[Dramas and food] For the love of ramyun
by Guest Beanie
I’m a noodler. That’s what I like to call myself. I love ramyun/noodles/anything even remotely noodle-y.
Coming from a country with very different food culture from Korea, my love for ramyun may be considered a big deal. Here, ramyun is perceived as a commercialized insta-food that doesn’t quite count as a regular meal. Despite ramyun companies promoting their products as healthy and nutritious, ramyun’s generally viewed as an alternative to traditional dishes for when you’re in a hurry and don’t have time to cook.
I, on the other hand, could eat ramyun every day. I don’t actually eat it every day for the sake of my worried parents and because I love rice, but I could have it every day (different flavors of course) without getting sick of it. I’ve been a noodler for as long as I can remember and I love ramyun. So nothing appealed to me more than the characters in my K-drama having a variety of ramyun.
At home I’ve had only the regular ramyun, maybe soupy, occasionally with veggies or a boiled egg. (Of Gu Jun-pyo in Boys Before Flowers famously gnawing on raw ramyun and finding it delicious, I totally relate). But everything else I saw was new, with lots of add-ons like bits of meat, or black bean paste, and various stocks as soup base. It all looked so delicious! While the characters devoured their noodles, I drooled while watching my screen.
Where I live, we don’t have a huge variety of ramyun or the typical Korean add-on ingredients here. With the scarcity of variety and ingredients, I don’t have much opportunity to try out all the varieties of ramyun that K-drama characters have. But there was one simple variation on ramyun that I could actually try out. I discovered it in Answer Me 1997.
This endearing and adorable show put us through lots of happy, sad, and bittersweet moments while exploring the highs and lows of youthful days; occasionally testing our patience with the husband guessing game or flashback loops. And like all my favorite shows, some of the moments have stayed with me after all these years. Like Shi-won camping outside her oppa’s house, or having a death fight with her classmate, Yoo-jung breaking up with Hak-chan. Then there was Yoon-jae and Shi-won’s hair being yanked by Dad for having cigarettes, the reunion party, and Yoon-jae whispering into Joon-hee’s ear to not break the eggs in the ramyun (poor Joon-hee).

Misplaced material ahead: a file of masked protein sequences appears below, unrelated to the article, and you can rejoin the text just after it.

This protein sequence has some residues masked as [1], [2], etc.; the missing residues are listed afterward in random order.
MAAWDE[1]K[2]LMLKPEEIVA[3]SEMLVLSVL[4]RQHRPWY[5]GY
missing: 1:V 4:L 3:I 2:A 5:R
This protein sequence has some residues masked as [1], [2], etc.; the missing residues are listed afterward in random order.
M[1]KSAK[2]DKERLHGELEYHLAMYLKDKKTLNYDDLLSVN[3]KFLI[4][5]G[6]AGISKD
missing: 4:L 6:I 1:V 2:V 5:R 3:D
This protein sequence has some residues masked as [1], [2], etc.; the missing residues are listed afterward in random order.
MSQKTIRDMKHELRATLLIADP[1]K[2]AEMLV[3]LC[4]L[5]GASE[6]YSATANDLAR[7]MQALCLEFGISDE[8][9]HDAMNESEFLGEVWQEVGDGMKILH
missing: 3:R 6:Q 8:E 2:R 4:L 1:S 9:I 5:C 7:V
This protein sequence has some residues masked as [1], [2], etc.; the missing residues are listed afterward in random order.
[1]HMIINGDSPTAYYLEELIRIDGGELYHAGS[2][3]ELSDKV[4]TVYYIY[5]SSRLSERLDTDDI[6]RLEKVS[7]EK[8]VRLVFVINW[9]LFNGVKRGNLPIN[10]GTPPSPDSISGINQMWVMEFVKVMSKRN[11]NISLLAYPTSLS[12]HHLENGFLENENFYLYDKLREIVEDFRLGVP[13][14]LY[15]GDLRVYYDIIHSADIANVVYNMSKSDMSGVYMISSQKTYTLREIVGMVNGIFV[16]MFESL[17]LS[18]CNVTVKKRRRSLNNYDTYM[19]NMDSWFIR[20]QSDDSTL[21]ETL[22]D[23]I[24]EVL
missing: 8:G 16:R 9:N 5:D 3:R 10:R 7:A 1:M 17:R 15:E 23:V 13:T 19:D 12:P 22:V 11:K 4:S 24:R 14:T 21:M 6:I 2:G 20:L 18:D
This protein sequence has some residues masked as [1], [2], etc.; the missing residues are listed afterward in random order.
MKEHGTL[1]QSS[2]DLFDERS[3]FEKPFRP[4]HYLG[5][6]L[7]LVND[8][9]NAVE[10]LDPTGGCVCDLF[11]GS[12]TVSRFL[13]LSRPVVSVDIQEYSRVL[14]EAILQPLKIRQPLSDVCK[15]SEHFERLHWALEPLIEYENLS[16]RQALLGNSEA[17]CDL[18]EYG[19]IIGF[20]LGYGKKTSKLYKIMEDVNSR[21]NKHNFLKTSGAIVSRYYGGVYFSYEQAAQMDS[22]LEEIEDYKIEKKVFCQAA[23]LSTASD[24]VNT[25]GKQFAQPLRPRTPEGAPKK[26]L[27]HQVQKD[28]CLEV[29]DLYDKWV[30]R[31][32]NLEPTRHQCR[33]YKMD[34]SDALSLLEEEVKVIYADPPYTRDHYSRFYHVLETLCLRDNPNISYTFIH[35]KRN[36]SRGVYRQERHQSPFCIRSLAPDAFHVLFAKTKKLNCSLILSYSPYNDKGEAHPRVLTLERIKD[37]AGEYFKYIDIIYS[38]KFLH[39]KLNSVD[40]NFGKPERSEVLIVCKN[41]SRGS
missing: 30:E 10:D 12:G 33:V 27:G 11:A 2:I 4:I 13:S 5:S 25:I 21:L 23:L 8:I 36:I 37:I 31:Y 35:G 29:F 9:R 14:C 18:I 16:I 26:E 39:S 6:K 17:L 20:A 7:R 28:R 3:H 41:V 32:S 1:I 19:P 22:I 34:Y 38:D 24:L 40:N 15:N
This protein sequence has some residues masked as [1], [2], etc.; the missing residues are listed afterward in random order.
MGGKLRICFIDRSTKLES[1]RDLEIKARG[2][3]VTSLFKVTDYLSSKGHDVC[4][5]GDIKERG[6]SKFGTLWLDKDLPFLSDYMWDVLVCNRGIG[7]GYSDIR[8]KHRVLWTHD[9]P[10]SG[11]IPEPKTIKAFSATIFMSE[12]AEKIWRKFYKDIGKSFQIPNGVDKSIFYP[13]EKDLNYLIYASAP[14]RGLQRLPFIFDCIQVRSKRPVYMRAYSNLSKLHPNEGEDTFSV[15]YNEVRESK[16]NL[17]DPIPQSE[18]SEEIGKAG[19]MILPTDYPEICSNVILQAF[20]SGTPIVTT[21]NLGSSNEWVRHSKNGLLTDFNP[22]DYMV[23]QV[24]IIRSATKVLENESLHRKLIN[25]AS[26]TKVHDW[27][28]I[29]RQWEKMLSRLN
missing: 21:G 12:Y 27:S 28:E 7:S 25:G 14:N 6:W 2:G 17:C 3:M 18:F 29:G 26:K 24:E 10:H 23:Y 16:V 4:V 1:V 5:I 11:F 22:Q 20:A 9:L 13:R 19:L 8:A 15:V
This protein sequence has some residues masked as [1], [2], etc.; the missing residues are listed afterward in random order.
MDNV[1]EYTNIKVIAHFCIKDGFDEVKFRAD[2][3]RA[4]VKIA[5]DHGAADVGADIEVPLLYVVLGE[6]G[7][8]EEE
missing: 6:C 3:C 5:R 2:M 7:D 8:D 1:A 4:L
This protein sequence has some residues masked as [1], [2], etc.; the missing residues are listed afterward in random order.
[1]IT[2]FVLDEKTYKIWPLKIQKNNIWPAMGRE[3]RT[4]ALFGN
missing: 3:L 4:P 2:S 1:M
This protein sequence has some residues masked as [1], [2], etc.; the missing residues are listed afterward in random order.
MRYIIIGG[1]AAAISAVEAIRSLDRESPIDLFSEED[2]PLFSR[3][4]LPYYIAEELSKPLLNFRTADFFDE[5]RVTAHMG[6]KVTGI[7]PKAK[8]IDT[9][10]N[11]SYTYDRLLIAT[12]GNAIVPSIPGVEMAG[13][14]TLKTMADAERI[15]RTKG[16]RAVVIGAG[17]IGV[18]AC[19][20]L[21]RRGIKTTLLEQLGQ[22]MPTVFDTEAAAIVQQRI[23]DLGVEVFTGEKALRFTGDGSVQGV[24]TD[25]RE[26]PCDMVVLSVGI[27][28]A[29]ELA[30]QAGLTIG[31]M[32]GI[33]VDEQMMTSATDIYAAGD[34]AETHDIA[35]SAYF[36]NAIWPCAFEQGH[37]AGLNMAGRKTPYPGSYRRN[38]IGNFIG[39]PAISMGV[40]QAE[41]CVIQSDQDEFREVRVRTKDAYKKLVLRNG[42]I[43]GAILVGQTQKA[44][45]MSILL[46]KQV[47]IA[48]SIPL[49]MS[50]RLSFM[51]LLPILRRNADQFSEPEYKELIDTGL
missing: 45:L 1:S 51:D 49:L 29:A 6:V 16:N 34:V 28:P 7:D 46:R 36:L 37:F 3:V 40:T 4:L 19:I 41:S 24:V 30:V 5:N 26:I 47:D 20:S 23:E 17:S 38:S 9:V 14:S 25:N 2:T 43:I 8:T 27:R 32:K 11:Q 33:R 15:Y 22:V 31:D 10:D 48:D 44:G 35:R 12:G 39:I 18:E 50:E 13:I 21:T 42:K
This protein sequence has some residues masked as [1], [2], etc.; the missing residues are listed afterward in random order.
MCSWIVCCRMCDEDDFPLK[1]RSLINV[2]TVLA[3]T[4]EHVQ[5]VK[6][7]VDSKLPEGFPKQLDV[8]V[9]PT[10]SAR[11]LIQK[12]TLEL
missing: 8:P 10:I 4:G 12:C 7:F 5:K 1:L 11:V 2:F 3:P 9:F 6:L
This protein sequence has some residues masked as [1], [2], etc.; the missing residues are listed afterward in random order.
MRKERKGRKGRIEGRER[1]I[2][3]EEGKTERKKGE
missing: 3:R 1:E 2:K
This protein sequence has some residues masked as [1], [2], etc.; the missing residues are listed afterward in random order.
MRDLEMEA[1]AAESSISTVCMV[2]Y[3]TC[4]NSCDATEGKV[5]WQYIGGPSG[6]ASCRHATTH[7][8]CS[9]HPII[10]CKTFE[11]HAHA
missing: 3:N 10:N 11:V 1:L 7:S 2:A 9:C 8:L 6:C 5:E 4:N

That egg scene. I remember this scene had given me such long pause at the time. I had stopped the video, stared at it and tried to gather my thoughts. I replayed it quite a few times. I had SO many things and SO many questions on my mind. Would Joon-hee ever get over his first love, Yoon-jae? Someone protect his heart. Appreciation for the show for including a gay character since it’s rarely touched upon in dramas. Ohmygawd if my crush were to do that I’d diiieeee! And most importantly, IF WE BREAK EGGS OVER ramyun HOW WILL IT TASTE???
Over the next few years, I constantly mulled over this very important question whenever I noticed the ramyun-egg combo in other dramas. Now one could ask, “Why not just try it out?” Well, because every pack of ramyun is precious. I couldn’t just experiment thoughtlessly on it, what if it turns out bad and my precious noodles are wasted?
One of my real-life friends said that eggs in ramyun didn’t cook well; tasted raw and not nice. That put me off for years. I preferred to boil eggs separately and have them with the noodles. But I’m lazy and it used to be a double task: boil the eggs, then make the ramyun, then eat together. Ooof. When I finally managed to multitask, I did it simultaneously. But I’m no master chef, and doing even this much took a lot of effort.
Since last year, I’d been living away from home in a hostel for my studies and had very few opportunities to enjoy ramyun. So whenever I came home at the holidays, I’d make myself a bowl of hot ramyun. But I used to be so tired that I didn’t have the energy to boil the eggs. I’d just slurp my noodles and crashed on bed. And in such moments of sad separation from my favorite ramyun and egg duo, a bulb finally went off in my head. *Ding!* “OMG the egg that wasn’t used in the ramyun in the whispering scene in Answer Me 1997!” Why didn’t I think of it before??
After YEARS of thought, carefully looking up the method on internet (“don’t stir, cover for 1 minute on low flame…”), and being told off by mom (“just try it if you want to, it’s just one pack of ramyun. And stop bothering me!”), I finally gave it a go. And…it turned out to be a tasty, efficient, and energy saving success. *Victory dance!* Ever since then, I’ve been enjoying this ramyun-egg combo regularly. My summer vacation has started, and although I’ve toned down my ramyun feast from five times a week to just two times a week, I make sure to always eat this version. Steaming-hot ramyun with a medium done egg on top. Just a simple change but it’s brought me so much joy.
Although it took me a long time to figure it out, my wish is to visit East Asia and try out all the ramyun varieties. But for now, my next goal is to try jjajangmeyon. With the variety of things easily available and accessible on the internet, unlike several years ago, I’ll surely have no problem in having the ingredients delivered to my doorstep.
In the meantime, this noodler will be watching random K-drama clips online to try to come out of her drama slump but nevertheless happily enjoying her bowl of ramyun.
Tags: Theme of the Month